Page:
Space, Time and Who Gives a Flying Fig?

KeanuToday a friend of mine posted an article about how there really is no time. It’s a pretty good article, although the source it comes from is a bit questionable. Other articles they have posted include pieces on some fat flush drink flushes fat away, and the 7 most effective ways to induce an out-of-body experience.

Still, although it contains some cool, thought provoking stuff, it’s one of those articles in which someone not too terribly schooled in current physics tries to tie together things they’ve read in a lot of pop culture magazines and books about current physics. I’m not qualified to judge how close such articles are to understanding real physics.

One problem I have with these kinds of articles is the way their writers always seem to want to jump to the conclusion that something called consciousness underlies everything. The writer of this particular piece strays from the stack of Discover and Scientific American magazines he’s been quoting to throw in his own speculations, which go like this:

“Consciousness is the formless, invisible field of energy of infinite dimension and potentiality, the substrate of all existence, independent of time, space, or location, of which it is independent yet all inclusive and all present. It encompasses all existence beyond all limitation, dimension, or time, and registers all events, no matter how seemingly miniscule, such as even a fleeting thought. The interrelationship between time and consciousness from the human perspective is limited, when in fact it is unlimited.”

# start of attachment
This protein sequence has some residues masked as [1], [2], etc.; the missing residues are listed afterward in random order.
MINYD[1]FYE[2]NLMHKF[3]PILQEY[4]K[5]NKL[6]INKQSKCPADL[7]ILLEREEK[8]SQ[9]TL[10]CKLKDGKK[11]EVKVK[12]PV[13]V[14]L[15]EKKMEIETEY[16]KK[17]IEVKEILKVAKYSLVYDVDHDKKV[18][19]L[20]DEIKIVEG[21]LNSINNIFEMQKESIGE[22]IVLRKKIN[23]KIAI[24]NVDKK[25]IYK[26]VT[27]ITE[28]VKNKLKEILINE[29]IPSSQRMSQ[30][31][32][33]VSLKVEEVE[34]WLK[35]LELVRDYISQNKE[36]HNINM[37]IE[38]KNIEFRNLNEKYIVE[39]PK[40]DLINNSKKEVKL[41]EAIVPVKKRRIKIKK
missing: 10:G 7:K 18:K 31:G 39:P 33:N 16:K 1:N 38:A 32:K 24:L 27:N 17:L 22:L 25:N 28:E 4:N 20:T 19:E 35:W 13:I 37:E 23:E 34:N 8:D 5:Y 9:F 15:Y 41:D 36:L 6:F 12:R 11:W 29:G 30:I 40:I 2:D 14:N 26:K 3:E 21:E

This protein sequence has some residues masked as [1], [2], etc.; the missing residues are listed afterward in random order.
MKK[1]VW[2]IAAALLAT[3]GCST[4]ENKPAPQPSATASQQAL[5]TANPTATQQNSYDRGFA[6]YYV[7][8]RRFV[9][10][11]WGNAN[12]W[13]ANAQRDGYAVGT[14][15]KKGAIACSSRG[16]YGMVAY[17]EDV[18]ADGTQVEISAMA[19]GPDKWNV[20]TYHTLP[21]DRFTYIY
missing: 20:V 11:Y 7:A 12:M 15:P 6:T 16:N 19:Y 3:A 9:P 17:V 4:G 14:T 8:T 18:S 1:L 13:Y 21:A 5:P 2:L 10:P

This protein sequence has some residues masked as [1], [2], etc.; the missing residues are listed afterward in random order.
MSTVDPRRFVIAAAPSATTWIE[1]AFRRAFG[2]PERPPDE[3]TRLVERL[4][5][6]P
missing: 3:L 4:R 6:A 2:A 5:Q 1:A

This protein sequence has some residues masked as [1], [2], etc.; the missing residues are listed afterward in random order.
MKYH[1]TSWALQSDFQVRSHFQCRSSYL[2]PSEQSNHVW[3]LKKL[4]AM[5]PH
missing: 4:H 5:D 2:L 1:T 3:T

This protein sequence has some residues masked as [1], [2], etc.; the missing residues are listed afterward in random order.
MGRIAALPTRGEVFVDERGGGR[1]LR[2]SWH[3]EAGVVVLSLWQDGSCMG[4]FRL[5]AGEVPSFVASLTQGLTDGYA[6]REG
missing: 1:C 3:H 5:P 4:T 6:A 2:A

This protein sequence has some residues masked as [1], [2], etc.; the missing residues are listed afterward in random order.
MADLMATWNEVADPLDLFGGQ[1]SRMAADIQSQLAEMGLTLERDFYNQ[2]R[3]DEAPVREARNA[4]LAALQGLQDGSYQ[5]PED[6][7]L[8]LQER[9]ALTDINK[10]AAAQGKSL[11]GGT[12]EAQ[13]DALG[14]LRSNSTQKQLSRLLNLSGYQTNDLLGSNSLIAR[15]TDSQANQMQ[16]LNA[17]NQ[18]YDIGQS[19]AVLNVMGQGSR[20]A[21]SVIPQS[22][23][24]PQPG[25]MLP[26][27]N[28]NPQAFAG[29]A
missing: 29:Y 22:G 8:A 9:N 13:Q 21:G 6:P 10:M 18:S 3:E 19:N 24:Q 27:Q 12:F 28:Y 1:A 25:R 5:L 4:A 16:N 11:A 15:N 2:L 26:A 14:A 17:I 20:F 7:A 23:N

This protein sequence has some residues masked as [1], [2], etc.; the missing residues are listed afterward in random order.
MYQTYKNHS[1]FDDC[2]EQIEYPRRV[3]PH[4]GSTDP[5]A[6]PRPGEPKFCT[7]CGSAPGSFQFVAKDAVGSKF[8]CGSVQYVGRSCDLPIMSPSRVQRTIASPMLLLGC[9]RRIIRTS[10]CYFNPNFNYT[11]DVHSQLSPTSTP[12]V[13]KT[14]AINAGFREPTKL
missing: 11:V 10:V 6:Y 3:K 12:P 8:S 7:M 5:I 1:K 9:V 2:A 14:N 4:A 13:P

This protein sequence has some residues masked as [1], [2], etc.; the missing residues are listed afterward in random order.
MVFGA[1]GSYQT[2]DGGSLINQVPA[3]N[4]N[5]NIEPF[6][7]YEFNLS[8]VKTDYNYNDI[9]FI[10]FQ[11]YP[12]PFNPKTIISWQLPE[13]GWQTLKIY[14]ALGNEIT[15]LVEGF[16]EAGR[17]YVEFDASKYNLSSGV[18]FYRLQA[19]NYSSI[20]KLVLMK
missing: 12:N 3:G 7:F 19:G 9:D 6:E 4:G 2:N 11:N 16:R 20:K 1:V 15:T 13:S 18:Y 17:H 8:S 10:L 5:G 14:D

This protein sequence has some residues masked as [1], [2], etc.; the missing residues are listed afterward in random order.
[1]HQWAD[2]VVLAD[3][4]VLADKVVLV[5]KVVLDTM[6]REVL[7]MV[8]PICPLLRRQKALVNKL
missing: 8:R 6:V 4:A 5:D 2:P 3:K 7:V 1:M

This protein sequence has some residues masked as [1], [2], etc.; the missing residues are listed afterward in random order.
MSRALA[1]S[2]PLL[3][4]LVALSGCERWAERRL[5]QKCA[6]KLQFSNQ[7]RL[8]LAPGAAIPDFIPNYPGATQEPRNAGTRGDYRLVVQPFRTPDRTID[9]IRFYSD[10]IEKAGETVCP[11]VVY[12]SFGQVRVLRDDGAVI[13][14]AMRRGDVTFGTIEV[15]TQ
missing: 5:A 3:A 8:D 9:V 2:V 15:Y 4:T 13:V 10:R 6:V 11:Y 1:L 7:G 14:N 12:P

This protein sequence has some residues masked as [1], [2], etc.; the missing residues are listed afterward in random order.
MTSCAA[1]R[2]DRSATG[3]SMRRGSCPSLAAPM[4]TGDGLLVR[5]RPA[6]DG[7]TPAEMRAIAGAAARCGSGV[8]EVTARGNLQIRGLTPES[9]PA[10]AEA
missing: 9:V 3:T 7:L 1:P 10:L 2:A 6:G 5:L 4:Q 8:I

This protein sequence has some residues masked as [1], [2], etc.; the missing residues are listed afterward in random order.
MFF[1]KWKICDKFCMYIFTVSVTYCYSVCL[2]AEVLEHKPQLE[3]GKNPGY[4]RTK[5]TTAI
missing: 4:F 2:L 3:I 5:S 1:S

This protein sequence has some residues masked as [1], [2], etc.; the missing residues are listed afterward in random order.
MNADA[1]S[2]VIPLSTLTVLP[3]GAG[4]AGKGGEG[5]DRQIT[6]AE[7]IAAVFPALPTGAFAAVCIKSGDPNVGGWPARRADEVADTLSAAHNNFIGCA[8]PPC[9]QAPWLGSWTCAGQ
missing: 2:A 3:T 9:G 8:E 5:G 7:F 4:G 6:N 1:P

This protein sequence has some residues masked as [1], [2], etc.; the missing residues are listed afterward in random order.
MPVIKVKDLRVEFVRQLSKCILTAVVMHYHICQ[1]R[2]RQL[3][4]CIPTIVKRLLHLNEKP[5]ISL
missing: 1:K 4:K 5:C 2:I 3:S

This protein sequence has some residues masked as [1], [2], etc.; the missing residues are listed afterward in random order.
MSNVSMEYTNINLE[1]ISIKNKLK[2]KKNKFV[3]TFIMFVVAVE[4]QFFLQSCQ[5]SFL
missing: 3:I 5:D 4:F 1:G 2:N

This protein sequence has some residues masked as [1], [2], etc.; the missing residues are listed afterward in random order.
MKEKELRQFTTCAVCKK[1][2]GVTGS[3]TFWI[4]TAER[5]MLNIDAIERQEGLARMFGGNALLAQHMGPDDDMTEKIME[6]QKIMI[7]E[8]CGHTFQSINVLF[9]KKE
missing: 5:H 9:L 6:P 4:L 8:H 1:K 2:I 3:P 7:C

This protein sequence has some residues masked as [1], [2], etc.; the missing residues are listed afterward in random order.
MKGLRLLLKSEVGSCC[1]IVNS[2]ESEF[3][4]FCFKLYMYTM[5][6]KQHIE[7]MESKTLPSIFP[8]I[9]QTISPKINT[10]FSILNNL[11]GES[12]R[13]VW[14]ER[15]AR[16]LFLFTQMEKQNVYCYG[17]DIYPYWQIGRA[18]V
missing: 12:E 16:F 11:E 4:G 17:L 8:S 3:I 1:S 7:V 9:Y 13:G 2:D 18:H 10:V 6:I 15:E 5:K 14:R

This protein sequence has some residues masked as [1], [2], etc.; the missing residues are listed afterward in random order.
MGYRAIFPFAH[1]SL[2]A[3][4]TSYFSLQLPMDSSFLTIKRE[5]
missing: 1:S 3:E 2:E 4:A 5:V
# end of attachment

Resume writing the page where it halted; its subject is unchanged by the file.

For a long while I thought this was something like the Buddhist view of things. But then Nishijima Roshi blew my mind one day with a simple five word sentence.

“Consciousness is just an illusion,” he said.

He made this statement in reply to someone attending one of his lectures who hijacked the Q&A session to deliver a monologue that made pretty much the same points as the writer of the article my friend posted. I remember the guy literally sputtering in response.

In Buddhist terms, consciousness is just one of the five things that come together to form a human being, or, by extension, to form the universe. These five are 1) form 2) feelings 3) perceptions 4) impulses and 5) consciousness. So consciousness, in Buddhist terms, is not only not the substrate of all existence, it isn’t even the most important of the five elements that constitute existence. Also, when you push a little deeper into Buddhist ideas, all five of these elements are different manifestations of the very same thing. And if you dare to go beyond that, the ultimate answer is, “I don’t know.”

But, to me, an even deeper question is why does this even matter?